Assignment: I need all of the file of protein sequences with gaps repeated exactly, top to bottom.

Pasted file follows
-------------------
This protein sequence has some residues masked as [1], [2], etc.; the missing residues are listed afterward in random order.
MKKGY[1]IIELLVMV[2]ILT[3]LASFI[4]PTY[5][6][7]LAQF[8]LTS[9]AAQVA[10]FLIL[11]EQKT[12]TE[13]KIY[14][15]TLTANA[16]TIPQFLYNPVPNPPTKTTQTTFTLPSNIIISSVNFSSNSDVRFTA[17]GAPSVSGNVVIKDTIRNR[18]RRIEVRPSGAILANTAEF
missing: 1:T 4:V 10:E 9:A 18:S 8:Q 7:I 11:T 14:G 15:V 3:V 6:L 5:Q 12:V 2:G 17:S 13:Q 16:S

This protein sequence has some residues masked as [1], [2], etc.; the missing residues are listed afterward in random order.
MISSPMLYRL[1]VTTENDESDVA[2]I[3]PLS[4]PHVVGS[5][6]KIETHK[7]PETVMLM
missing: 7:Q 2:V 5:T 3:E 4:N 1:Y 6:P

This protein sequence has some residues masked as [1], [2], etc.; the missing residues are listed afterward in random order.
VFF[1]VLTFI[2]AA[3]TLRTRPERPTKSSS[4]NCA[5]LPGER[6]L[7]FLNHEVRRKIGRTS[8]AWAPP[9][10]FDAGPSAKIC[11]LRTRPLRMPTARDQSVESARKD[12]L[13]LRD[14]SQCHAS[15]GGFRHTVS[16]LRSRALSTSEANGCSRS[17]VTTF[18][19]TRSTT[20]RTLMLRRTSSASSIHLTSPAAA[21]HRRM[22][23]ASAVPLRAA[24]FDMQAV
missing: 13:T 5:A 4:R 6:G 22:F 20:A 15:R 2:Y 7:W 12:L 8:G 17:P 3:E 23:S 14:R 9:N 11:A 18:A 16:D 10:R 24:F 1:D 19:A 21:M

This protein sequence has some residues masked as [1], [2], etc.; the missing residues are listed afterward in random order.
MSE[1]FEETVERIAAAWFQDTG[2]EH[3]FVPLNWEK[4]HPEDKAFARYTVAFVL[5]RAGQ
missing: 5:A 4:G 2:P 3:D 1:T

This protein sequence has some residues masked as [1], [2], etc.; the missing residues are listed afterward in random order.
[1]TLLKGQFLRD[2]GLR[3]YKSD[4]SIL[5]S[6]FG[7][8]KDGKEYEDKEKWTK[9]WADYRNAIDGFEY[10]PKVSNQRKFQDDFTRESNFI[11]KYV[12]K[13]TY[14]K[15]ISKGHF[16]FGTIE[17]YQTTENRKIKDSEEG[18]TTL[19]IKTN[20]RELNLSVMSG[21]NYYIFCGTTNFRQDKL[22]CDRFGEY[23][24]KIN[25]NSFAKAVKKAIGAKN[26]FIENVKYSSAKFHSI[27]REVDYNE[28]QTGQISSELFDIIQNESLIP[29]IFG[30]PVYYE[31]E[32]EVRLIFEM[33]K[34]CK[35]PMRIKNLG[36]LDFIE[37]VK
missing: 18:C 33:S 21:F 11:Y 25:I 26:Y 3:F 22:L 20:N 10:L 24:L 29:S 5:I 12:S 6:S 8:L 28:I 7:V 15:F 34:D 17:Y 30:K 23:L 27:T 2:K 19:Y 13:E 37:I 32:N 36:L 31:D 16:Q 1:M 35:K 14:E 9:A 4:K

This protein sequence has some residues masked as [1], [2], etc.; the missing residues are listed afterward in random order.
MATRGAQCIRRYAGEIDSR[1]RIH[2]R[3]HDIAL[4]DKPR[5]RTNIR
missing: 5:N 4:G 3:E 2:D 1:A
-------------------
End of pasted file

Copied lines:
This protein sequence has some residues masked as [1], [2], etc.; the missing residues are listed afterward in random order.
MKKGY[1]IIELLVMV[2]ILT[3]LASFI[4]PTY[5][6][7]LAQF[8]LTS[9]AAQVA[10]FLIL[11]EQKT[12]TE[13]KIY[14][15]TLTANA[16]TIPQFLYNPVPNPPTKTTQTTFTLPSNIIISSVNFSSNSDVRFTA[17]GAPSVSGNVVIKDTIRNR[18]RRIEVRPSGAILANTAEF
missing: 1:T 4:V 10:E 9:A 18:S 8:Q 7:I 11:T 14:G 15:V 3:V 6:L 5:Q 12:V 2:G 17:S 13:Q 16:S

This protein sequence has some residues masked as [1], [2], etc.; the missing residues are listed afterward in random order.
MISSPMLYRL[1]VTTENDESDVA[2]I[3]PLS[4]PHVVGS[5][6]KIETHK[7]PETVMLM
missing: 7:Q 2:V 5:T 3:E 4:N 1:Y 6:P

This protein sequence has some residues masked as [1], [2], etc.; the missing residues are listed afterward in random order.
VFF[1]VLTFI[2]AA[3]TLRTRPERPTKSSS[4]NCA[5]LPGER[6]L[7]FLNHEVRRKIGRTS[8]AWAPP[9][10]FDAGPSAKIC[11]LRTRPLRMPTARDQSVESARKD[12]L[13]LRD[14]SQCHAS[15]GGFRHTVS[16]LRSRALSTSEANGCSRS[17]VTTF[18][19]TRSTT[20]RTLMLRRTSSASSIHLTSPAAA[21]HRRM[22][23]ASAVPLRAA[24]FDMQAV
missing: 13:T 5:A 4:R 6:G 22:F 20:A 15:R 2:Y 7:W 12:L 8:G 17:P 3:E 23:S 14:R 9:N 11:A 18:A 16:D 10:R 24:F 1:D 19:A 21:M

This protein sequence has some residues masked as [1], [2], etc.; the missing residues are listed afterward in random order.
MSE[1]FEETVERIAAAWFQDTG[2]EH[3]FVPLNWEK[4]HPEDKAFARYTVAFVL[5]RAGQ
missing: 5:A 4:G 2:P 3:D 1:T

This protein sequence has some residues masked as [1], [2], etc.; the missing residues are listed afterward in random order.
[1]TLLKGQFLRD[2]GLR[3]YKSD[4]SIL[5]S[6]FG[7][8]KDGKEYEDKEKWTK[9]WADYRNAIDGFEY[10]PKVSNQRKFQDDFTRESNFI[11]KYV[12]K[13]TY[14]K[15]ISKGHF[16]FGTIE[17]YQTTENRKIKDSEEG[18]TTL[19]IKTN[20]RELNLSVMSG[21]NYYIFCGTTNFRQDKL[22]CDRFGEY[23][24]KIN[25]NSFAKAVKKAIGAKN[26]FIENVKYSSAKFHSI[27]REVDYNE[28]QTGQISSELFDIIQNESLIP[29]IFG[30]PVYYE[31]E[32]EVRLIFEM[33]K[34]CK[35]PMRIKNLG[36]LDFIE[37]VK
missing: 18:C 33:S 21:F 11:Y 25:I 26:Y 3:F 22:L 20:N 10:L 24:L 29:S 5:I 12:S 6:S 8:L 28:I 7:V 15:F 34:D 17:Y 30:K 23:L 27:T 2:K 19:Y 13:E 37:I 32:N 36:L 31:D 16:Q 1:M 35:K 14:E 9:A 4:K

This protein sequence has some residues masked as [1], [2], etc.; the missing residues are listed afterward in random order.
MATRGAQCIRRYAGEIDSR[1]RIH[2]R[3]HDIAL[4]DKPR[5]RTNIR
missing: 5:N 4:G 3:E 2:D 1:A